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North Korean Rocket Carrying Satellite Explodes After Launch

Bid by Pyongyang to launch a second spy satellite on Monday night fails, when a newly developed liquid fuel rocket motor exploded over the Yellow Sea

This file shot from May 2023 shows North Korea's Chollima-1 rocket being launched in Cholsan County, North Korea. This image was released by Korean Central News Agency and taken from video. KCNA via REUTERS/File photo


North Korea admitted on Tuesday that its bid to launch a new military satellite failed on Monday (May 27), when its latest rocket exploded shortly after being launched.

Just a few hours earlier, Pyongyang issued a warning that it would try to launch a second spy satellite by June 4.

But, the launch was another failure for the nuclear-armed state, following two other fiery crashes in 2023. It successfully placed its first spy satellite in orbit in November.


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“The launch of the new satellite carrier rocket failed when it exploded in mid-air during the flight of the first stage,” the deputy director-general of North Korea’s National Aerospace Technology Administration said in a report carried by state media.

An initial analysis suggested that the cause was a newly developed liquid fuel rocket motor, but other possible causes were being investigated, the report said.

Officials in South Korea and Japan had earlier reported that the launch seemed to have failed.

North Korea fired the projectile on a southern path off its west coast at around 10.44pm (9.44pm in Singapore), the South’s Joint Chiefs of Staff (JCS) said, hours after Pyongyang said it would be launching a satellite some time before June 4.

JCS said it detected debris from the rocket in the sea, however, and South Korean and US intelligence agencies were investigating whether the launch failed.


Launches violate UNSC resolutions: Japan

The object launched by North Korea disappeared over the Yellow Sea, Japanese chief cabinet secretary Yoshimasa Hayashi told reporters, adding the government presumes nothing had entered space.

“These launches are in violation of relevant [UN] Security Council resolutions and are a serious matter concerning the safety of our people,” Mr Hayashi said.

Japanese public broadcaster NHK showed video of what appeared to be an orange dot flying into the night sky and then bursting into flames in an area close to the border between China and North Korea.

A Japanese Defence Ministry official told reporters that the colour of the flames in the footage suggests that liquid fuel may be burning, but details are currently being analysed, NHK reported.

The launch appeared to originate from Dongchang-ri, a north-western area of the country where North Korea’s main space flight centre is based, the South’s Joint Chiefs of Staff said.

The Japanese government issued an emergency warning for residents in the south to take cover from the possible threat of a North Korean missile. It later lifted the warning, saying the missile was not expected to fly over Japanese territory.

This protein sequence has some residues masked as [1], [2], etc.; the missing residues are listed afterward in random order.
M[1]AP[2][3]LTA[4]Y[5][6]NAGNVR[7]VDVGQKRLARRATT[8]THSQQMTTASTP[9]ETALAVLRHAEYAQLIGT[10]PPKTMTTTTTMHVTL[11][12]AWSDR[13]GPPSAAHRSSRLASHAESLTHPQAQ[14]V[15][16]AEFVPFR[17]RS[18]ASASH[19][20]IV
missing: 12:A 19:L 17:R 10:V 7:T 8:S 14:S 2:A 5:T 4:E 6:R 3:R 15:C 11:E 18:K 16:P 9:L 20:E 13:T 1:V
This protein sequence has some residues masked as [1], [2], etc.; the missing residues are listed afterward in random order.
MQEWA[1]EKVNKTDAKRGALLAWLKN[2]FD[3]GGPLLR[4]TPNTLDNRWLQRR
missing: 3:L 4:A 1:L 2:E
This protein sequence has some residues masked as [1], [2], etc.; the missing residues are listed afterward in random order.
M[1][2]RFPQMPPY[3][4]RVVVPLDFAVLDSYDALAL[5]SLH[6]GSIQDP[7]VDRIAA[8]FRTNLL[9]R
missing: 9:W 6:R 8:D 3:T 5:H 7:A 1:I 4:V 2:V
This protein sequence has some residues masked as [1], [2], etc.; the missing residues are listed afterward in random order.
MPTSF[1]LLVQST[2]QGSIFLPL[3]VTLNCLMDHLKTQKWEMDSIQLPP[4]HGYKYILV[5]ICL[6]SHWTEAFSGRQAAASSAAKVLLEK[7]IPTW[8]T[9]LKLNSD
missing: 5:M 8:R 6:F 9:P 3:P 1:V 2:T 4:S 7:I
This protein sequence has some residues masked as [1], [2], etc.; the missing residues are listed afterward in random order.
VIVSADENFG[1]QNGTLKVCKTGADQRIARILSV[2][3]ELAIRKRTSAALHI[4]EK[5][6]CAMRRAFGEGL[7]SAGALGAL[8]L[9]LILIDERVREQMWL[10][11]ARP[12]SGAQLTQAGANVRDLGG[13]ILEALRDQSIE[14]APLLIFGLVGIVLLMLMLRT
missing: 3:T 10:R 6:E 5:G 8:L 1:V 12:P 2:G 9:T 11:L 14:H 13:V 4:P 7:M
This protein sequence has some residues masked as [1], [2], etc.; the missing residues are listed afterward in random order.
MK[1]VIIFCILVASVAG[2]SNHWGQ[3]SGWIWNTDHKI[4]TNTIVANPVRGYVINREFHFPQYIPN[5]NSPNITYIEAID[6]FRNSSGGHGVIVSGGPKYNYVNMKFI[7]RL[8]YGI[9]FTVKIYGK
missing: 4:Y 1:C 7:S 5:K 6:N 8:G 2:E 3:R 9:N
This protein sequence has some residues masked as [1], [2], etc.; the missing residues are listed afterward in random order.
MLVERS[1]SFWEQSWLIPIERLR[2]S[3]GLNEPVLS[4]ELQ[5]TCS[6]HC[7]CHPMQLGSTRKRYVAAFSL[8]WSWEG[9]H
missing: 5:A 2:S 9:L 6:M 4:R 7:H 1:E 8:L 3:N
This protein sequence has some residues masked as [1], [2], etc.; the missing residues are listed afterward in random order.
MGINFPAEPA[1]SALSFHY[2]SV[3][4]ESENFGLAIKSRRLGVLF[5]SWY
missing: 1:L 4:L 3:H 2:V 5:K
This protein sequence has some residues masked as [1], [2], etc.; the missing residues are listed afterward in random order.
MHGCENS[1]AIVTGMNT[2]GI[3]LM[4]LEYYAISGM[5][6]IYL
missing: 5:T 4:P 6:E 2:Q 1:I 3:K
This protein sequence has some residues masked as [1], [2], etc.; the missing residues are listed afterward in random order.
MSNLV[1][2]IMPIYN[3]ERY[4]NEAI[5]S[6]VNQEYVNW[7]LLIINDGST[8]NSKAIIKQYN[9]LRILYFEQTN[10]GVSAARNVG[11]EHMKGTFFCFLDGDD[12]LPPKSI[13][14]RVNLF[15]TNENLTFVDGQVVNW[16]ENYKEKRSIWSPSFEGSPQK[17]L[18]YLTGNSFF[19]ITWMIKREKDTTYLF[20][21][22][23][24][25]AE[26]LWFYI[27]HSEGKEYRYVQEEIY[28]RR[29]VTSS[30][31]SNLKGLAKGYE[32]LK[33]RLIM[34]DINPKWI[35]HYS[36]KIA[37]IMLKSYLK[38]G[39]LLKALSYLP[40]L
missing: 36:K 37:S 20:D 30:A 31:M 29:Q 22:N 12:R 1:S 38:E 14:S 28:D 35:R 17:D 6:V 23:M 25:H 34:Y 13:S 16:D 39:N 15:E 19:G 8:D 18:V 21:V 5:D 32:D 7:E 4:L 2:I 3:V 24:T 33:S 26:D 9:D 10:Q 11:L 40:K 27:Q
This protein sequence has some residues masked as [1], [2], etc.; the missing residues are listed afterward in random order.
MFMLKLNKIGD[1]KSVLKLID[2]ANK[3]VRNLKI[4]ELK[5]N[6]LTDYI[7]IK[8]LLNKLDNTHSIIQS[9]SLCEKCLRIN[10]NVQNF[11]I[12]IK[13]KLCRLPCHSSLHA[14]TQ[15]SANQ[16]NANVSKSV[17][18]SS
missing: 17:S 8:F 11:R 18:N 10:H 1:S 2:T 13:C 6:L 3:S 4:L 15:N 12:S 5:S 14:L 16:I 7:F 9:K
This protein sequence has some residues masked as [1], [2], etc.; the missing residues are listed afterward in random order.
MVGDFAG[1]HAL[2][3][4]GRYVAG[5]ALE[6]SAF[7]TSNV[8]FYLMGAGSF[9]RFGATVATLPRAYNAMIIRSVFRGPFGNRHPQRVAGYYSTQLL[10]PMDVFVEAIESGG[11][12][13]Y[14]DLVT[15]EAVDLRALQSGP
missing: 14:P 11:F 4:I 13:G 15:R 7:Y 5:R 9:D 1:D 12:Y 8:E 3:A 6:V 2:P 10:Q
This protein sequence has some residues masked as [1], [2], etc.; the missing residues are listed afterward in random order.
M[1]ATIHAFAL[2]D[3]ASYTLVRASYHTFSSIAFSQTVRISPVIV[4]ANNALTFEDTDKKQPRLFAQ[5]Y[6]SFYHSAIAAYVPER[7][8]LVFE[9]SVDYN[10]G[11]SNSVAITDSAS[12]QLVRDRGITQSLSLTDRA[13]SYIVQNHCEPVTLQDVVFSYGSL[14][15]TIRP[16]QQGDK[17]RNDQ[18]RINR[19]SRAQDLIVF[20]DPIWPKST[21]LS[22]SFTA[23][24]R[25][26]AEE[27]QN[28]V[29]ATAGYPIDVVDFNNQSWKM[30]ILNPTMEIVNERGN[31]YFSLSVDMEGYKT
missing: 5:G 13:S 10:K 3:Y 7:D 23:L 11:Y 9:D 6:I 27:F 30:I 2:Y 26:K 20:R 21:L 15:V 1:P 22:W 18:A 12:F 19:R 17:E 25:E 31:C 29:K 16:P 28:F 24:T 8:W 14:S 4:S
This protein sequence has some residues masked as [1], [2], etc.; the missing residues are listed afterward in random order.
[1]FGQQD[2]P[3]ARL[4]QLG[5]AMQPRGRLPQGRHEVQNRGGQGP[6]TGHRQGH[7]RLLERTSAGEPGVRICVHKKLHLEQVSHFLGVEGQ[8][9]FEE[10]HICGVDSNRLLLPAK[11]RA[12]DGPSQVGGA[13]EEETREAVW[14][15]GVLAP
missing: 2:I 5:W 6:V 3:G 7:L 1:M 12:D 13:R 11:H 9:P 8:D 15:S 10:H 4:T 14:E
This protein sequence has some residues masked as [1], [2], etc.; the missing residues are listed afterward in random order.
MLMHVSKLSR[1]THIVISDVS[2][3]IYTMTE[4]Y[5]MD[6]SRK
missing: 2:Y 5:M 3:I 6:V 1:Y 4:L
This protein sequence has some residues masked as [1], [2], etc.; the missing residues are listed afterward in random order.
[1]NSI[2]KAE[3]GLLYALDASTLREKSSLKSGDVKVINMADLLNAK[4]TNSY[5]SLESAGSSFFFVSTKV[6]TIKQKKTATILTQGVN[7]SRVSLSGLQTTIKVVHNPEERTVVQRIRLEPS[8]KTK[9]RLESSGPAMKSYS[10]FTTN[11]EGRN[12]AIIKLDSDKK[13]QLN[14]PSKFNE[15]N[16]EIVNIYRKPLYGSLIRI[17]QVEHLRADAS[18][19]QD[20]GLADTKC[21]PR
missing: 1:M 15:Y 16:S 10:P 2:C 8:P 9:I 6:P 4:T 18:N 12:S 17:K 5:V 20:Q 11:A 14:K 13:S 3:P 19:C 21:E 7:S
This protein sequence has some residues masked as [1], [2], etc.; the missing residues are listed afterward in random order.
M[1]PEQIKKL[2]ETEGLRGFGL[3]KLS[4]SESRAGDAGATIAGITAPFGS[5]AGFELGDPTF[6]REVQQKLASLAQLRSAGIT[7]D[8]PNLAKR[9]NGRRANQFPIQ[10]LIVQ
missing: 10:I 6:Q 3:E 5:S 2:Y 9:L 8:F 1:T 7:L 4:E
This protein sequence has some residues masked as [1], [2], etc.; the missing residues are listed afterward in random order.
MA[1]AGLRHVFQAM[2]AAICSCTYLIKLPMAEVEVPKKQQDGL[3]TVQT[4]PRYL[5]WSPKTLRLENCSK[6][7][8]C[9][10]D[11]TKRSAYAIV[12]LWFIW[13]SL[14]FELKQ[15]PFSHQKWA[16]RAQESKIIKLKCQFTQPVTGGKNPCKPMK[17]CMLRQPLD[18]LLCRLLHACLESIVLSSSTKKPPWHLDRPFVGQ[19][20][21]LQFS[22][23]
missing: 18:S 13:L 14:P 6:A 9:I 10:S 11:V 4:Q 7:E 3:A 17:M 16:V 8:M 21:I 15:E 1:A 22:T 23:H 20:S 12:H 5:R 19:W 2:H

Japan said over its J-Alert broadcasting system that North Korea appeared to have fired a missile, sending out the warning to residents in the southern prefecture of Okinawa.


Three failures, one sucess

The launch came after several failed attempts that ended when the rockets crashed, and North Korea’s successful effort to put its first military satellite in orbit in November.

The North’s first bid to launch the new Chollima-1 satellite rocket, on May 31, 2023, ended after a failure in the second stage. State media blamed the setback on an unstable and unreliable new engine system and fuel.

Another attempt in August also ended in failure, with stages of the rocket boosters experiencing problems resulting in the payloads crashing into the sea.

North Korea’s space authorities described the August failure after the rocket booster experienced a problem with its third stage as “not a big issue” in terms of the rocket system’s overall reliability.

In February, US space experts said North Korea’s first spy satellite, dubbed the Malligyong-1, was “alive”, after detecting changes in its orbit that suggested Pyongyang was successfully controlling the spacecraft, although its capabilities remain unknown.

North Korean state media reported that the satellite transmitted photos of the Pentagon and the White House, among other areas, but has not released any of the images.


Russia helping Pyongyang to build satellites

The successful November launch was the first after North Korean leader Kim Jong Un made a rare trip abroad in September and toured Russia’s most modern space launch centre, where President Vladimir Putin promised to help Pyongyang build satellites.

Neither country has elaborated on the extent of that future aid, which could violate United Nations Security Council resolutions against North Korea.

Russian experts have visited North Korea to help with the satellite and space rocket programme, South Korea’s Yonhap news agency reported, citing an unnamed South Korean senior defence official.

Pyongyang has said it needs a military reconnaissance satellite to boost monitoring of US and South Korean military activities.


  • Reuters with additional editing by Jim Pollard



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Jim Pollard

Jim Pollard is an Australian journalist based in Thailand since 1999. He worked for News Ltd papers in Sydney, Perth, London and Melbourne before travelling through SE Asia in the late 90s. He was a senior editor at The Nation for 17+ years.


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